5 things travelers need to know about the Delta COVID-19 variant
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Last week, the World Health Organization (WHO) warned that even fully vaccinated individuals — those who received their final dose of the COVID-19 vaccine at least two weeks prior — should still wear a mask as the Delta variant spreads.
This differs from current guidance from the U.S. Centers for Disease Control and Prevention (CDC), which relaxed indoor mask-wearing guidance for fully vaccinated people this spring.
But the warning comes as the Delta variant strain of the coronavirus continues to spread worldwide. The Delta variant, first discovered in India, is quickly becoming the world’s dominant strain and has been traced to an outbreak of fully vaccinated adults in Israel, prompting that country to require people to wear masks again.
To find out more about the Delta variant and what it could mean for your travel plans, TPG spoke with Dr. Jenny Yu, the senior manager of medical integrity at Healthline Media (which is owned by TPG’s parent company, Red Ventures), through email.
This interview has been edited for clarity.
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Should people rethink their summer travel plans?
Dr. Jenny Yu: People should weigh these factors while traveling for the summer: vaccination status, health risks and local regulations. If you are vaccinated and continue to wear a mask, the risk of contracting the virus remains fairly low.
For families with children who are not vaccinated, mask-wearing is good protection. In addition, it’s good to know where the hotspots of the Delta variant are, and the local regulations of testing and quarantine for both vaccinated and nonvaccinated individuals so that there are no surprises to ruin travel plans.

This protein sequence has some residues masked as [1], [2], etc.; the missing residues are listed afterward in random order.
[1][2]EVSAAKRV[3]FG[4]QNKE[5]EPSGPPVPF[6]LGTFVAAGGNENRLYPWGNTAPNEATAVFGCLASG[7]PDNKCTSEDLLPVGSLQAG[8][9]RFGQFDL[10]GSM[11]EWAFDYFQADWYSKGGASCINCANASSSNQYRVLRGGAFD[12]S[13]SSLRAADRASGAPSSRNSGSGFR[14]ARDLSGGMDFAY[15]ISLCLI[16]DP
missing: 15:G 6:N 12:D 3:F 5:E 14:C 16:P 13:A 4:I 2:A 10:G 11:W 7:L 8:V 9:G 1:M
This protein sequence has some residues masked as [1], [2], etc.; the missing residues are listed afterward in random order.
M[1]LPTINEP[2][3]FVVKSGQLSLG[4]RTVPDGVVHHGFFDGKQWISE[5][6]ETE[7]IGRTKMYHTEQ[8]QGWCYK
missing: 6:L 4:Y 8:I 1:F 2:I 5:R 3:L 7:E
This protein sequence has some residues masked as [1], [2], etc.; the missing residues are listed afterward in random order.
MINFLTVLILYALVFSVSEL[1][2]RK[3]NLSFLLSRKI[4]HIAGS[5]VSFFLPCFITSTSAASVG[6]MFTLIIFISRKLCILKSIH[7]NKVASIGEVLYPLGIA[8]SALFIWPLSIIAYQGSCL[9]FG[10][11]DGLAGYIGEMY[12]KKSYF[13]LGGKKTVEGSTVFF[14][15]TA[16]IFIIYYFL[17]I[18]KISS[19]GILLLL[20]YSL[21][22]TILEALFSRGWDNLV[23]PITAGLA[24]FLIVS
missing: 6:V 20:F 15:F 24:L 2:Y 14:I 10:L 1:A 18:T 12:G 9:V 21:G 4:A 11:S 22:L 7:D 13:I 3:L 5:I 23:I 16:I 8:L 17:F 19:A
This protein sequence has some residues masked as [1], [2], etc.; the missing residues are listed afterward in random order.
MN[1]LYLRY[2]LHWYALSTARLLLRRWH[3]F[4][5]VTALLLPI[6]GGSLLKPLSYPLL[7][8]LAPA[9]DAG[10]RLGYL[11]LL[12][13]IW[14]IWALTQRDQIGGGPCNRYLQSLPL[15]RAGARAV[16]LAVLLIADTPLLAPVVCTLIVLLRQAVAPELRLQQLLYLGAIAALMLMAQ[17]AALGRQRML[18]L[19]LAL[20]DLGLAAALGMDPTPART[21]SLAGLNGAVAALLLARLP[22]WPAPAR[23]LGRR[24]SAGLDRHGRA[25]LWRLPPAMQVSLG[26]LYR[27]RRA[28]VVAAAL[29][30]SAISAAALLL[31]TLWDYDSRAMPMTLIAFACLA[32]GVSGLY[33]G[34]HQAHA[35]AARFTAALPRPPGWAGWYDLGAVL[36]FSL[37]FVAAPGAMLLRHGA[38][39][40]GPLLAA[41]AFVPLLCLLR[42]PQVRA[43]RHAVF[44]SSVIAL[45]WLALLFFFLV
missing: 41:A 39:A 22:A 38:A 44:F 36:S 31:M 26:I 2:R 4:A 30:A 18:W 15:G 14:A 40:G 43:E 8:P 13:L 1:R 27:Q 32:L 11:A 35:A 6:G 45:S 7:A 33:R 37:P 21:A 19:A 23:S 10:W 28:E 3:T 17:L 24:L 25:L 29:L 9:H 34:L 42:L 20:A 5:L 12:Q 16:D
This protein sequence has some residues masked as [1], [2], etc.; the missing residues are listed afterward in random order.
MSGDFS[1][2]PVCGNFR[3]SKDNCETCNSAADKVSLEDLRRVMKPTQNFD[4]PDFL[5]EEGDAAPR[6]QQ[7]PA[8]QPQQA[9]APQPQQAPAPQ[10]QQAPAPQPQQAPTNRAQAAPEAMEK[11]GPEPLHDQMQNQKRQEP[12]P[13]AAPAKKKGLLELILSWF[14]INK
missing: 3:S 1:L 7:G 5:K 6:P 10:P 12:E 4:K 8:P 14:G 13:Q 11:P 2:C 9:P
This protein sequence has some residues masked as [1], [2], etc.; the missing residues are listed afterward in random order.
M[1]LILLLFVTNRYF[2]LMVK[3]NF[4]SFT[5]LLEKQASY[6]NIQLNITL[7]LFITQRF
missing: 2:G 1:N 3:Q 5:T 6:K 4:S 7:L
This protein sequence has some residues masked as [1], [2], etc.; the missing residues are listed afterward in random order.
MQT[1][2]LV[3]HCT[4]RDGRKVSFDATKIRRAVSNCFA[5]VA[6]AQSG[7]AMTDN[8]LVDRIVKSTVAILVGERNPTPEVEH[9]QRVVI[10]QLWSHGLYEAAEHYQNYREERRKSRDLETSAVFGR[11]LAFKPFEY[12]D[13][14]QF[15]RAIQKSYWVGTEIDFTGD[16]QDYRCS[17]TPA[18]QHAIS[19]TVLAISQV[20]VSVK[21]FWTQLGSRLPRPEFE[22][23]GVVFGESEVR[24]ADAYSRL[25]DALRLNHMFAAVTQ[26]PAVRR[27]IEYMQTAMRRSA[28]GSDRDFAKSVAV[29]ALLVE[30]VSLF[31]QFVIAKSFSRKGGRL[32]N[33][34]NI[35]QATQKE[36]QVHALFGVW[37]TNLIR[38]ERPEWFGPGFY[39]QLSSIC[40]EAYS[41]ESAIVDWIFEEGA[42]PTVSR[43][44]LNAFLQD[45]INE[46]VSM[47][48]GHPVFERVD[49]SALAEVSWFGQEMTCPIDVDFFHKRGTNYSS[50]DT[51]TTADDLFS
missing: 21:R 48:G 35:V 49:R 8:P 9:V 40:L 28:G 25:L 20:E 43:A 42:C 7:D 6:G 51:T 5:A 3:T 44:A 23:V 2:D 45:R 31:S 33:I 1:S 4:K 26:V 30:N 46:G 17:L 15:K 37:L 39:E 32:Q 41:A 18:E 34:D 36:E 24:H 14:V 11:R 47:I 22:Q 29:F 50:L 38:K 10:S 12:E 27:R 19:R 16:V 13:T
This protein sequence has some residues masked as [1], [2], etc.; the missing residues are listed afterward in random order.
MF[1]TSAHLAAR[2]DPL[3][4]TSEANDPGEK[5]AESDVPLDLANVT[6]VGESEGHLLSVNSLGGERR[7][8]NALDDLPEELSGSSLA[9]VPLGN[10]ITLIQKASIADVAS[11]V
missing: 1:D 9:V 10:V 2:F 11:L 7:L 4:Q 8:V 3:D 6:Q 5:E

Does my vaccine protect against this variant? Will I need a booster shot?
Dr. Yu: Data has shown that the [two-shot] mRNA vaccines (Pfizer and Moderna) are 88% effective in protecting against the Delta variant. A recent study out of Washington University suggests there could be sustained protection against the virus. When and if we will need a booster is still to be determined.
How effective are the different vaccines against the Delta variant?
Dr. Yu: The mRNA vaccines (Pfizer and Moderna) are 88% effective after the two shots. The Astra-Zeneca/Oxford vaccine is 60% effective after the two shots. More data is needed for whether recipients of the Johnson & Johnson vaccine will need a second booster.
What are the concerns about the Delta variant? Is it more contagious or severe?
Dr. Yu: The Delta variant is the more contagious of the variants. It can produce mild symptoms in even vaccinated individuals. It is most dangerous to unvaccinated individuals as they are likely to contract the virus.
What regions are currently experiencing outbreaks of the Delta variant?
Dr. Yu: In the U.S., the Southeast and the Midwest have higher concentrations of the Delta variant, with Missouri having the highest documented cases. Worldwide, the United Kingdom, South Africa, South America (Brazil) and Australia are seeing accelerated cases of the Delta variant.
Featured photo by izusek/Getty Images
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